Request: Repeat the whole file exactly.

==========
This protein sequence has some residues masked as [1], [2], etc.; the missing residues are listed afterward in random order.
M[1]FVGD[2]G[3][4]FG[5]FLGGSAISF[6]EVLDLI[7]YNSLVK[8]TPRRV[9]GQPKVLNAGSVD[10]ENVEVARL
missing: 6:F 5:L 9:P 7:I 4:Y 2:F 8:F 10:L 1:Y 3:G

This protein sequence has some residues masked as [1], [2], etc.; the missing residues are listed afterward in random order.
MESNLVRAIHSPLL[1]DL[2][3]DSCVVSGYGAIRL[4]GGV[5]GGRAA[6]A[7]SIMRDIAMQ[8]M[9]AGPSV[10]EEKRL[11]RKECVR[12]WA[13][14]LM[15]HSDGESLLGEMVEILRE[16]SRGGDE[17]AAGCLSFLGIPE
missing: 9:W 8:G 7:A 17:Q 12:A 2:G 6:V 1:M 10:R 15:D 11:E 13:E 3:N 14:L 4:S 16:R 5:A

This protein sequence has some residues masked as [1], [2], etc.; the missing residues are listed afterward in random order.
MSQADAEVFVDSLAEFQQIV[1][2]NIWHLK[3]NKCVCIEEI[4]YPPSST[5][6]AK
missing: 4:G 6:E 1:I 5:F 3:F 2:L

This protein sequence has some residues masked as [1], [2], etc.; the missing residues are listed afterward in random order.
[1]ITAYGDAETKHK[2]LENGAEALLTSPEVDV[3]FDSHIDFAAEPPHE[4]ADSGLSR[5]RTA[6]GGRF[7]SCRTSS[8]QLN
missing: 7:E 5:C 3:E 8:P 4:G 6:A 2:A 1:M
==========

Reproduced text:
This protein sequence has some residues masked as [1], [2], etc.; the missing residues are listed afterward in random order.
M[1]FVGD[2]G[3][4]FG[5]FLGGSAISF[6]EVLDLI[7]YNSLVK[8]TPRRV[9]GQPKVLNAGSVD[10]ENVEVARL
missing: 6:F 5:L 9:P 7:I 4:Y 2:F 8:F 10:L 1:Y 3:G

This protein sequence has some residues masked as [1], [2], etc.; the missing residues are listed afterward in random order.
MESNLVRAIHSPLL[1]DL[2][3]DSCVVSGYGAIRL[4]GGV[5]GGRAA[6]A[7]SIMRDIAMQ[8]M[9]AGPSV[10]EEKRL[11]RKECVR[12]WA[13][14]LM[15]HSDGESLLGEMVEILRE[16]SRGGDE[17]AAGCLSFLGIPE
missing: 9:W 8:G 7:A 17:Q 12:A 2:G 6:V 1:M 10:R 15:D 11:E 13:E 3:N 14:L 4:S 16:R 5:A

This protein sequence has some residues masked as [1], [2], etc.; the missing residues are listed afterward in random order.
MSQADAEVFVDSLAEFQQIV[1][2]NIWHLK[3]NKCVCIEEI[4]YPPSST[5][6]AK
missing: 4:G 6:E 1:I 5:F 3:F 2:L

This protein sequence has some residues masked as [1], [2], etc.; the missing residues are listed afterward in random order.
[1]ITAYGDAETKHK[2]LENGAEALLTSPEVDV[3]FDSHIDFAAEPPHE[4]ADSGLSR[5]RTA[6]GGRF[7]SCRTSS[8]QLN
missing: 7:E 5:C 3:E 8:P 4:G 6:A 2:A 1:M